Transgender athletics bill dies in Senate

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A bill banning transgender girls and women from participating in interscholastic sports for females failed to win enough votes to override Gov. Laura Kelly’s veto Monday.

The Senate came up one vote short of the two-thirds needed to override the governor’s veto, making Kansas the third state to reject similar legislation.

The Senate voted 26-14, which wasn’t markedly different from the 26-11 vote from April 9 when it passed with a simple majority.

Three senators who passed on voting on April 9 – Republican John Doll, Democrat David Haley and Republican Carolyn McGinn – voted against the bill.

Ten state legislatures have already passed similar bills, three of which have now been vetoed by governors in North Dakota, South Dakota and now Kansas.

“We’re going to keep talking about this issue. Families actually care about this,” said Brittany Jones, director of advocacy for the Family Policy Alliance.

“Families don’t want to see their kids’ opportunities stolen,” she said.

“In some ways, this is a girl’s only opportunity out of poverty,” she said.  “Sports scholarships are their only opportunities and we’re going to keep fighting for those.”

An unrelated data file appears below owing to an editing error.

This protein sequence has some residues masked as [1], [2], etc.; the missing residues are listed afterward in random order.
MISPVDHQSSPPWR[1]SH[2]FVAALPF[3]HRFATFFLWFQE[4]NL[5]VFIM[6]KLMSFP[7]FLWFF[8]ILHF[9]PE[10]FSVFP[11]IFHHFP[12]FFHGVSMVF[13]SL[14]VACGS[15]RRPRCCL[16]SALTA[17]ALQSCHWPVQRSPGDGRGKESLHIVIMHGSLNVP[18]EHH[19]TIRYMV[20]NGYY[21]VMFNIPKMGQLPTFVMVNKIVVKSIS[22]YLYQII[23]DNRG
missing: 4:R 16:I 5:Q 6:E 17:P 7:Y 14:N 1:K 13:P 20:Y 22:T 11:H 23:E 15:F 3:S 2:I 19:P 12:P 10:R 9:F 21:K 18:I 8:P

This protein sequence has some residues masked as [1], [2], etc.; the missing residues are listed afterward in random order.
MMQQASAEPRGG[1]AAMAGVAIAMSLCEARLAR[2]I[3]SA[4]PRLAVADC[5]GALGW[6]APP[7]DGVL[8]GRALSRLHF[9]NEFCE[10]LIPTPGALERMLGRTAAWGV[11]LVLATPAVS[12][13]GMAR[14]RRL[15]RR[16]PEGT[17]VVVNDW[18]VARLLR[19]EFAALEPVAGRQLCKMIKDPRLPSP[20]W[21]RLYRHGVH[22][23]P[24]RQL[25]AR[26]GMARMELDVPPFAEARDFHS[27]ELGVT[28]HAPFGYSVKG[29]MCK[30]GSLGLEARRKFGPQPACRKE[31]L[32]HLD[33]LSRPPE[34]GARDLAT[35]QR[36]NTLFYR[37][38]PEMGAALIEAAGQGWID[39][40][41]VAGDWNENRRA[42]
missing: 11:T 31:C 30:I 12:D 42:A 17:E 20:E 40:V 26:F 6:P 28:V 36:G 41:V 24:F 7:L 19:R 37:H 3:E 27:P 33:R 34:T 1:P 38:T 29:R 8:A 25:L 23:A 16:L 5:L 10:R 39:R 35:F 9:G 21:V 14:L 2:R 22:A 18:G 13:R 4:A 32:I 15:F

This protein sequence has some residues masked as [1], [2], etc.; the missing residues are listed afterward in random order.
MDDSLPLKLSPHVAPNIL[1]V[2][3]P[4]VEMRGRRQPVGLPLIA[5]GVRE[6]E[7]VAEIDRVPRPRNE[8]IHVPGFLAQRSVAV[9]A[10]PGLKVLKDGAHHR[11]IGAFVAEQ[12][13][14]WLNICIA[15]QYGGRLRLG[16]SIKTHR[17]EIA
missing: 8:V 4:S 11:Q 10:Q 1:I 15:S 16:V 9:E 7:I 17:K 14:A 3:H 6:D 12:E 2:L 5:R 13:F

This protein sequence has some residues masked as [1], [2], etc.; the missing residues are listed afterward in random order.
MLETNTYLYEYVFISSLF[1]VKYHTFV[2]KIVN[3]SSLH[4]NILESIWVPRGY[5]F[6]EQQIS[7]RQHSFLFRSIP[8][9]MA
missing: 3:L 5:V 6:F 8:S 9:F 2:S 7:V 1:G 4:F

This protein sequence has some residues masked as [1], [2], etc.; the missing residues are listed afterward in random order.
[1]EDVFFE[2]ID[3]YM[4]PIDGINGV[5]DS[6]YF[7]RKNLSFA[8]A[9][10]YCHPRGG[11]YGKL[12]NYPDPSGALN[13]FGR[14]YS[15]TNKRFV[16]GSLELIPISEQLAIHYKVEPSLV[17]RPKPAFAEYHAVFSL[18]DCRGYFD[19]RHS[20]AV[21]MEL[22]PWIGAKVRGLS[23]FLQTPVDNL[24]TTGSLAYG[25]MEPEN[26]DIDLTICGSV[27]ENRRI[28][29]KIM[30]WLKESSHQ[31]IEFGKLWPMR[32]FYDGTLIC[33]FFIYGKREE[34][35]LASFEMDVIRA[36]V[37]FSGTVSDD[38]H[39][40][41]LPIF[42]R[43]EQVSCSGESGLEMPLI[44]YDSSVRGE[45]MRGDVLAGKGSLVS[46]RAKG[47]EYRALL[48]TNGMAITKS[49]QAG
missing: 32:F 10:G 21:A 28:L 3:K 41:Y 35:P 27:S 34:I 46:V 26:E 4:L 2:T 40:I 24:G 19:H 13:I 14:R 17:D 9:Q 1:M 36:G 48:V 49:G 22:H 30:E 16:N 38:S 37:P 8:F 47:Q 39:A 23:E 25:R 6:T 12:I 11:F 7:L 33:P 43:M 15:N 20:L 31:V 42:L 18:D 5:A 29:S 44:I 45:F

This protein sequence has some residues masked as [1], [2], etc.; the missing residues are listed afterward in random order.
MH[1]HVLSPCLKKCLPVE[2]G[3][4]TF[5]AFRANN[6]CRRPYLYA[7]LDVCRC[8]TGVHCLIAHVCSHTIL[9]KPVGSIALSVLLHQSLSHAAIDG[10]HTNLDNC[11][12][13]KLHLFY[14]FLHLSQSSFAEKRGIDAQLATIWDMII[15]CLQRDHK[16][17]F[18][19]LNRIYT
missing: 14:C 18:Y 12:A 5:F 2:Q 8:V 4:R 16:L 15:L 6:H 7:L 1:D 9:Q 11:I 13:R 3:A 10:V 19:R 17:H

Tom Witt, executive director of Equality Kansas, said he thought that the failure of the amendment was a sign of a changing mood in Kansas.

“It looks like the tide toward equality in this state has turned away from LGBT discrimination,” Witt said.

“We know there were a lot of people in the House that didn’t want to vote for this in the first place because they know it was discriminatory.”

Supporters of the bill made their case pointing to comments that former Olympian Caitlyn Jenner made over the wekend opposing transgender girls competing in girls’ sports at school.

Jenner is a 1976 decathlon Olympic gold medalist who came out as a transgender woman in 2015.

“I don’t think you can call Caitlyn Jenner anti-trans,” said Senate President Ty Masterson. “I don’t think she bullies people.

“This bill is simply about competitive fairness,” he said.

He criticized threats from the NCAA that it could pull championship events from states that pass this type of legisation.

“Fairness for my girls is not for sale,” he said.

The legislation – the  Fairness in Women’s Sports Act – was one of the most passionately debated bills of the session.

The governor vetoed the bill, saying it would send “a devastating message that Kansas is not welcoming to all children and their families.”

“As Kansans, we should be focused on how to include all students in extracurricular activities rather than how to exclude those who may be different than us. Kansas is an inclusive state and our laws should reflect our values. This law does not do that.”

The American Civil Liberties of Union of Kansas, which had threatened to challenge the bill in court if it had been passed, celebrated the outcome of the vote.

“For girls and women across the state, defeating this discriminatory legislation means everything,” the ACLU said. “Trans kids belong.”